A Shadchan’s Perspective on the Shidduch Crisis: Shadchan Crisis IS the Shidduch Crisis
Traditionally, before making suggestions, Shadchanim strived to get to know the person usually by a face-to-face meeting, and stayed involved until the engagement, helping the couple smooth out the bumps along the way. Many Shadchanim today, however, frustrated by an increasing sense of failure, end up shying away from wholeheartedly being involved.
The overwhelming, pervasive sense of failure and the many hours spent on unsuccessful suggestions engenders the inevitable expectation of failure. The full-time Shadchanim who are motivated exclusively by altruistic intentions, not able to make ends meet, move on to take other employment. The sad reality is that the shadchanus, shadchan fee, has remained constant since 1970s where $1000 is today worth about $5700. Paying a shadchan $1000, in today’s dollars is like paying the 1970s shadchan $175. Some shadchanim will not work on a shidduch unless offered $10,000 from each side.
The young shadchanim presume that their primary loyalty is to their husband/wife and their children and turn their backs and back burner the myriads of singles who have no other avenue to meet potential wives and husbands because of the religiously dictated separation of the sexes. The alternative then shifts from the traditional shidduch method, which are done privately with discretion minimizing the humiliation and vulnerability that those in shidduchim feel, to “singles” events so that private humiliations become devastating public humiliations. Those who the Orthodox and ultra-Orthodox rely on have become, because of circumstance, unreliable.
Meanwhile, thousands of Jewish singles are plagued with thoughts of despair and hopelessness such as: “The shadchan knows hundreds of people, and I haven’t got any suggestions in months! Is something wrong with me? “
The net result is that in reality there is no shidduch crisis, there is a shadchan crisis.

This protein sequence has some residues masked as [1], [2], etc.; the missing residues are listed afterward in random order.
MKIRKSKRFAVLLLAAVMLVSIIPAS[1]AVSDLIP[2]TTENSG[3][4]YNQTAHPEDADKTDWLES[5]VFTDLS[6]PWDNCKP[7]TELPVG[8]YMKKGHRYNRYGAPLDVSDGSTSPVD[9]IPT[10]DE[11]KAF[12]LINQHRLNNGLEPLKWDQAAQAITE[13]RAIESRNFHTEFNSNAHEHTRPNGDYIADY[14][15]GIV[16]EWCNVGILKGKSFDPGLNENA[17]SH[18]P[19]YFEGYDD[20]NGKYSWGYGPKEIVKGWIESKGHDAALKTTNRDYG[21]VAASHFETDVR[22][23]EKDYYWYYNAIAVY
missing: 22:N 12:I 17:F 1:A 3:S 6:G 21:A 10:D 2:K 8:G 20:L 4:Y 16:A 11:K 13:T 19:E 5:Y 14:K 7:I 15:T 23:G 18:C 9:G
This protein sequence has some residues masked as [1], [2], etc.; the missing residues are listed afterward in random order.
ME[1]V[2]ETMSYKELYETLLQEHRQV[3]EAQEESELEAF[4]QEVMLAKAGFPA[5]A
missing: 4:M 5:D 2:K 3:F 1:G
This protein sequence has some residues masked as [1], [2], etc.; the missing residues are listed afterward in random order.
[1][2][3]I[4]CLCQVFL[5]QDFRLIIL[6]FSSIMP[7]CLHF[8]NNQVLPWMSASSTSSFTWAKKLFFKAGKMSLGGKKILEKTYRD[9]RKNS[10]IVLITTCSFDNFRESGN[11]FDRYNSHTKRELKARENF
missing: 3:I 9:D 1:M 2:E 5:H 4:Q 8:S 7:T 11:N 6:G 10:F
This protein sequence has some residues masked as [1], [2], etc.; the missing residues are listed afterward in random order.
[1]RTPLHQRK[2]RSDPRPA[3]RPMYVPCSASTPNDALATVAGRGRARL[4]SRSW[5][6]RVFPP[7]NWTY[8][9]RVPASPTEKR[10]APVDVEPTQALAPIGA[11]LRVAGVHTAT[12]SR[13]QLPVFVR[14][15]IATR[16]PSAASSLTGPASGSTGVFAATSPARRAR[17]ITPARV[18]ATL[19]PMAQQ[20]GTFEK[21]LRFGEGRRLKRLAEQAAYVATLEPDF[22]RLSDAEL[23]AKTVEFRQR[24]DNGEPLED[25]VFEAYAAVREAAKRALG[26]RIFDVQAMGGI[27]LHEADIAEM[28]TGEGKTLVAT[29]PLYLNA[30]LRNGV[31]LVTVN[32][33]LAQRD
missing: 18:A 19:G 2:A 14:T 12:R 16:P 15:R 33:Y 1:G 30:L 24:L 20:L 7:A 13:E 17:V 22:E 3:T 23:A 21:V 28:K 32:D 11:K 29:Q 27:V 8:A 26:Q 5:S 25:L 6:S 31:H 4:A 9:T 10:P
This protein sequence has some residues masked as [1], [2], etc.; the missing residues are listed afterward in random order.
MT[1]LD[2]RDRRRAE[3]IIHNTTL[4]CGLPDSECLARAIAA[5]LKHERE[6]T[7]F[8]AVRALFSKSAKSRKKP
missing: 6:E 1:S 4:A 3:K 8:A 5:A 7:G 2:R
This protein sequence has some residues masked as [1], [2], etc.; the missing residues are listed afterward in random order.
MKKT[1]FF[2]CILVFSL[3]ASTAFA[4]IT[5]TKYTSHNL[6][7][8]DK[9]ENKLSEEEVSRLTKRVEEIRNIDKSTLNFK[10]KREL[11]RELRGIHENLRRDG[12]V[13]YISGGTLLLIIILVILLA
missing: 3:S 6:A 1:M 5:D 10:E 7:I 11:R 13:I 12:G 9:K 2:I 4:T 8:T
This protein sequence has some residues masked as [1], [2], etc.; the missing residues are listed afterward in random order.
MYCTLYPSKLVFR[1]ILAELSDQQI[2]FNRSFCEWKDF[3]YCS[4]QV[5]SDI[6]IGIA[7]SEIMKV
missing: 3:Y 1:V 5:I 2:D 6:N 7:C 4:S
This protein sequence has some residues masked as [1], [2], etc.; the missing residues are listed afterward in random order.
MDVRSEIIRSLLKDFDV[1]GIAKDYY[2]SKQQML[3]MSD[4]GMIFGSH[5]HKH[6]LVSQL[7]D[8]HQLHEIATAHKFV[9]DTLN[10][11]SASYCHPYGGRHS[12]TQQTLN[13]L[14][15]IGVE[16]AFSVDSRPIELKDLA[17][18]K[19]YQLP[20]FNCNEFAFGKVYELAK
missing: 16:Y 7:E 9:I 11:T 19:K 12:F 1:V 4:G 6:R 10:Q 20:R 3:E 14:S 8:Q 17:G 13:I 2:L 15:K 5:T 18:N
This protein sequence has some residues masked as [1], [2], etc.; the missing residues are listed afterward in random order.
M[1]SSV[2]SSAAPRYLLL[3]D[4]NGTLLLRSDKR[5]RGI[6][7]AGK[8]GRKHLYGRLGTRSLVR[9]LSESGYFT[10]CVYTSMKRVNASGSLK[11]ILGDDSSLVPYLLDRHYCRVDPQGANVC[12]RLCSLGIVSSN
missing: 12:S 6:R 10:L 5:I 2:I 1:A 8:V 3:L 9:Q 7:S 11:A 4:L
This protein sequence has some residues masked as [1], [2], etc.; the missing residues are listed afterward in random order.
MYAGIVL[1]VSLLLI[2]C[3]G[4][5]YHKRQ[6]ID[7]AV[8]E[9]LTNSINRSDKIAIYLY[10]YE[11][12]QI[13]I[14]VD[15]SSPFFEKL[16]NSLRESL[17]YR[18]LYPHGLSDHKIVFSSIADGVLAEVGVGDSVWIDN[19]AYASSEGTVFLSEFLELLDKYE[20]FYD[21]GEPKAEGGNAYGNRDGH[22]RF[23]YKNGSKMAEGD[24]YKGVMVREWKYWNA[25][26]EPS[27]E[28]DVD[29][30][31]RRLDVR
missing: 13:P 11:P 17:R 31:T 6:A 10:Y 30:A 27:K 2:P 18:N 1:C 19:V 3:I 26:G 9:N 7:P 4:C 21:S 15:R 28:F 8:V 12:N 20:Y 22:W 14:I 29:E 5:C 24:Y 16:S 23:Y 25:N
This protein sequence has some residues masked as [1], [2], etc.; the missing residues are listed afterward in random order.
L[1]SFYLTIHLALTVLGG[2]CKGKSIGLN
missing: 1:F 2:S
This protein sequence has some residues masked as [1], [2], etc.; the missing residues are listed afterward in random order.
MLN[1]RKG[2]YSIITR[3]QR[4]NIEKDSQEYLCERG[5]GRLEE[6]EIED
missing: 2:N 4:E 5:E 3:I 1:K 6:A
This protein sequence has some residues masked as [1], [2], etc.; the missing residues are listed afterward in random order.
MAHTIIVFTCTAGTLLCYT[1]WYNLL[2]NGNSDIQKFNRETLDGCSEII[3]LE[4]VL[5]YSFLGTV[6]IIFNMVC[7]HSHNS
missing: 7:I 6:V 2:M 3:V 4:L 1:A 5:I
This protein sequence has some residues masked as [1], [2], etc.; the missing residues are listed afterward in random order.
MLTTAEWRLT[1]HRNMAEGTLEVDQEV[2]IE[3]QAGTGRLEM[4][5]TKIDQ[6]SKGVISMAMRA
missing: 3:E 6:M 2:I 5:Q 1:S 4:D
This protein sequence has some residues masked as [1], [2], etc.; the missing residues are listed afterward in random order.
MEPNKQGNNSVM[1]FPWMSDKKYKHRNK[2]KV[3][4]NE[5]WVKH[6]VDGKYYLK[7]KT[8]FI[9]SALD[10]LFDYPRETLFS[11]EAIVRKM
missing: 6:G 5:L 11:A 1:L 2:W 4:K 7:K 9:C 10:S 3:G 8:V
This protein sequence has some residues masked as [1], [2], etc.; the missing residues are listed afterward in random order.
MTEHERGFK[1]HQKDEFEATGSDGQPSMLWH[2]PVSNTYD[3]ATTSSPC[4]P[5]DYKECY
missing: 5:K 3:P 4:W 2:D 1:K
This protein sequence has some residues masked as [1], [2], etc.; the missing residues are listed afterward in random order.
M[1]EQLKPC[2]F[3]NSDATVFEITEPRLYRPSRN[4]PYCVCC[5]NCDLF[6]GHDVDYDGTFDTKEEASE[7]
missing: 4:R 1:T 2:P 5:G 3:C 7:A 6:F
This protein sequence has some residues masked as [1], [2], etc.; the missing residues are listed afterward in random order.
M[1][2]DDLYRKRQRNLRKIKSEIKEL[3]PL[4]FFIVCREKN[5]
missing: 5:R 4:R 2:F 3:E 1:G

Relying on the unreliable is the pathetic reality: the shidduch crisis is a shadchan crisis.
I and a few others saw the need to use contemporary technology to help shadchanim work more expeditiously and to facilitate shidduchim. We created Yismach.com which was at first nothing more than an electronic file cabinet, where the established, recognized, professional shadchanim can draw the up to date information of those in shidduchim. We then added search filters in Yismach.com to help the shadchanim narrow the range of possibilities for each person in shidduchim. We davened for everyone who entrusted us with information and the shadchanim promised to ensure the confidentiality and respect the dignity of those in shidduchim.
We started in Israel where the rate of engagements over the two years that we are functioning, the rate of engagements is accelerating rapidly and over 300 who signed up are now engaged or married. Opening this up to America and Europe was met with another problem: American frum shadchanim more often than not do not use a computer but do use their smartphones, so that Reb Lowenstein in Lakewood, a very successful shadchan does all his work on his cell phone. We therefore had to make a mobile phone app. As our services are free relying in donations, one person pledged a donation which would have covered the cost of creating this app, but only gave 20% of what he pledged, so we started to charge a nominal $50 registration fee as donations were few and far between. To provide greater incentives for shadchanim to devote their time, we added to our system a shadchanus field where people can offer greater shadchanus than the minimum and in fact those that offered higher amounts did get many more suggestions.
Much ink has been spilled about the shidduch crisis, with much of it pointing an accusatory finger at the singles themselves for their single state. But we are all complicit, and many of us are guilty, of not doing enough. That must change. Everyone can – and should – make shidduchim. It is an act of chesed that is not limited to those professional shadchanim who are often overwhelmed by the sheer numbers of singles, and the young shadchanim who get caught up with their day-to-day lives. Rather, it is imperative that more people take on this task, set up their friends, their friends’ children, etc. without hesitation. And we should all encourage shadchanim to redouble their efforts both by social support as well as increase the financial incentives. Initiatives such as Yismach should be provided with the financial backing.
Rav Aryeh Levine always used to say “There is no such thing as a good shidduch.” – “only a fitting shidduch.” As the old-time yentas used to say, for every pot there is a cover.
Our job as shadchanim is to serve as a vessel for Hashem to make the fitting shidduch – where they find each other’s missing half.
The pragmatic standard for shadchanim is being able to stand up to the ultimate test after death when asked a series of questions including “were you busy with pru urvu?”, (Gemora Shabbos 31b) The Maharsha says that “Were you busy with pru urvu” — includes did you make shidduchim for widows and orphans. I was told that Rav Zilberstein says this now applies to everyone, since they have to rely on others to help their shidduchim.
This obligation falls on every single Jew. If you are not doing it yourself, then at the very least contribute financially to support those who are busy with this day and night.